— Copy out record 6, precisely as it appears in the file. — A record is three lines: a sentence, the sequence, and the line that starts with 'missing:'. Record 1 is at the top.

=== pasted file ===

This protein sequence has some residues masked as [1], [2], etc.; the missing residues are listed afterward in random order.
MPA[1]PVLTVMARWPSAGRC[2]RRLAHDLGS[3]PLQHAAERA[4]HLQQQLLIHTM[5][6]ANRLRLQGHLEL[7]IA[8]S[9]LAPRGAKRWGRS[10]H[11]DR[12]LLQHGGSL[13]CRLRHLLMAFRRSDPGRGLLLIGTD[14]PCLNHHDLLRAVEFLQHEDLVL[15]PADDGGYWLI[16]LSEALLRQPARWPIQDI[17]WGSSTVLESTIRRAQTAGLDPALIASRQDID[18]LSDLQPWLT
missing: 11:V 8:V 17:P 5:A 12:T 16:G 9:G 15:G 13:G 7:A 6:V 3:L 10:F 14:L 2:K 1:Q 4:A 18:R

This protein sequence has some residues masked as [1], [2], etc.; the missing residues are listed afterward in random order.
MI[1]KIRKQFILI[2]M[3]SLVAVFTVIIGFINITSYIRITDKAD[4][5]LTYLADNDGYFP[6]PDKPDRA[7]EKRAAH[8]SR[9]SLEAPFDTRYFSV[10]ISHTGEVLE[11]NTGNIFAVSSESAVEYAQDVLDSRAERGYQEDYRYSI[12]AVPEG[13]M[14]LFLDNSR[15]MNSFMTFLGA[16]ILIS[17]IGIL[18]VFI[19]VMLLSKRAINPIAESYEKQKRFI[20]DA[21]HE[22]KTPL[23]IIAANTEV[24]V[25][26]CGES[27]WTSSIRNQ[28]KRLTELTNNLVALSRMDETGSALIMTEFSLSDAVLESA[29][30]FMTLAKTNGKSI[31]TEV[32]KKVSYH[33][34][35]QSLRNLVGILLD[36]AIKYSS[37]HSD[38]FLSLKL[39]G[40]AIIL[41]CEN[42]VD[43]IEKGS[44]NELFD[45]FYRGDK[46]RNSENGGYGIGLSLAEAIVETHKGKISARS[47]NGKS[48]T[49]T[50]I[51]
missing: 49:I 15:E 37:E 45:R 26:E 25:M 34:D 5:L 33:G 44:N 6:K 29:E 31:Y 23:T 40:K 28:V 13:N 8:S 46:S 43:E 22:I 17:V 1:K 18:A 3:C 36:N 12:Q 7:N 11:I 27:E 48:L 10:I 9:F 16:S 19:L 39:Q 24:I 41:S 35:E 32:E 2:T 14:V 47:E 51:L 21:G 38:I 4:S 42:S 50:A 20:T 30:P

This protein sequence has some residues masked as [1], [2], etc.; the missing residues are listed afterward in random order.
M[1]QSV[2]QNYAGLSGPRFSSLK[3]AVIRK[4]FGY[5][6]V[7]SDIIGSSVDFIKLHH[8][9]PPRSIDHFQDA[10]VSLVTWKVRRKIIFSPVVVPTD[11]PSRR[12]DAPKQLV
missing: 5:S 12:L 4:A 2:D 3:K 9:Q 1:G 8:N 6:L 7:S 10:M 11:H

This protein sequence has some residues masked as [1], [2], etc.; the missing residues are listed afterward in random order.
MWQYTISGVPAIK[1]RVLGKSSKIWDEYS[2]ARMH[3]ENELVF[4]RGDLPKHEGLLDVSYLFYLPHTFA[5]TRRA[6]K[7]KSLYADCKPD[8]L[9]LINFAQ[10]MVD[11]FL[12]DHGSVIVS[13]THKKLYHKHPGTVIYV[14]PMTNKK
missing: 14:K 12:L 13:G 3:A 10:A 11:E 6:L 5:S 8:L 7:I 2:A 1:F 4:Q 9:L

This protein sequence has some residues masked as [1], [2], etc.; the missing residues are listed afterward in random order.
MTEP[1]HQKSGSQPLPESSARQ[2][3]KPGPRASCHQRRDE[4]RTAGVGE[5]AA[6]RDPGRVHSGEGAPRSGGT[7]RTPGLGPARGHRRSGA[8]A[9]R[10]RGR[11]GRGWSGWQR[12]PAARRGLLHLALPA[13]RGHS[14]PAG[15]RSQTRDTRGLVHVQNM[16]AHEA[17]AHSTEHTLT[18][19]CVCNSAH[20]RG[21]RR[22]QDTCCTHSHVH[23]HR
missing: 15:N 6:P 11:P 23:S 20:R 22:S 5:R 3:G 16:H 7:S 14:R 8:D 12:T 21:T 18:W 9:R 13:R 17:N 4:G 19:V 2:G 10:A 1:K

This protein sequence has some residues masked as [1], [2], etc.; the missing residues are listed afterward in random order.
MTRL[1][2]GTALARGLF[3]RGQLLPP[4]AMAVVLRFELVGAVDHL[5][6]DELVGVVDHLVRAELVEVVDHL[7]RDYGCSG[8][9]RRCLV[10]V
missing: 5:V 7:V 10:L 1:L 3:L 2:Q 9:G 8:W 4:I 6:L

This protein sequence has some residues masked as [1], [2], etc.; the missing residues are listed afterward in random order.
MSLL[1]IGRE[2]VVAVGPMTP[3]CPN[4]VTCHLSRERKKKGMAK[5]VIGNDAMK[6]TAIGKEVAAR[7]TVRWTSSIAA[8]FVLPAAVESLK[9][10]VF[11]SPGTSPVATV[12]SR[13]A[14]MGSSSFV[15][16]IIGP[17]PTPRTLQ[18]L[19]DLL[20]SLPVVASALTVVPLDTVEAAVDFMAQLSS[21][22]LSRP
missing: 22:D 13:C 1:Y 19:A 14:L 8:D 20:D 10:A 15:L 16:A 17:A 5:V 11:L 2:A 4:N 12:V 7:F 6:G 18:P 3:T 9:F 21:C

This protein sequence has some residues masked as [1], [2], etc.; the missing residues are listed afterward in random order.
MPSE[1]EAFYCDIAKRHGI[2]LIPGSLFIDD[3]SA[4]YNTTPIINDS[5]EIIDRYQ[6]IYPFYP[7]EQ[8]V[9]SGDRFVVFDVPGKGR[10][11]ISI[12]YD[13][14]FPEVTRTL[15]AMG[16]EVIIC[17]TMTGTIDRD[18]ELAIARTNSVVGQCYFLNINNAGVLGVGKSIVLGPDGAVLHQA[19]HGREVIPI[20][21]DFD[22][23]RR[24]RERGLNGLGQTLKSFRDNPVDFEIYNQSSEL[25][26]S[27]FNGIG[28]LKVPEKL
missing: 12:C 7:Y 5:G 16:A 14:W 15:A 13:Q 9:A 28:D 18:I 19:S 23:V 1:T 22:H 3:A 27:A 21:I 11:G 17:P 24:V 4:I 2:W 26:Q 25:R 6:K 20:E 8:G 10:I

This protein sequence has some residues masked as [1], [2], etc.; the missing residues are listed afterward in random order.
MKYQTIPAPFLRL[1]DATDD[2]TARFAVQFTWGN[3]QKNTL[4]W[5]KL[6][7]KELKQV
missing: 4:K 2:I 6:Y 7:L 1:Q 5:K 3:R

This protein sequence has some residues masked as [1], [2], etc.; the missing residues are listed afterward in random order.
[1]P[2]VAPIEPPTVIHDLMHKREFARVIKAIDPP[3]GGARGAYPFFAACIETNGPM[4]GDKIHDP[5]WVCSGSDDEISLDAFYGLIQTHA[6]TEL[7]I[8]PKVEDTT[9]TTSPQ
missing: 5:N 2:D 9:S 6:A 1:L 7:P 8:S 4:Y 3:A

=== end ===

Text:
This protein sequence has some residues masked as [1], [2], etc.; the missing residues are listed afterward in random order.
MTRL[1][2]GTALARGLF[3]RGQLLPP[4]AMAVVLRFELVGAVDHL[5][6]DELVGVVDHLVRAELVEVVDHL[7]RDYGCSG[8][9]RRCLV[10]V
missing: 5:V 7:V 10:L 1:L 3:L 2:Q 9:G 8:W 4:I 6:L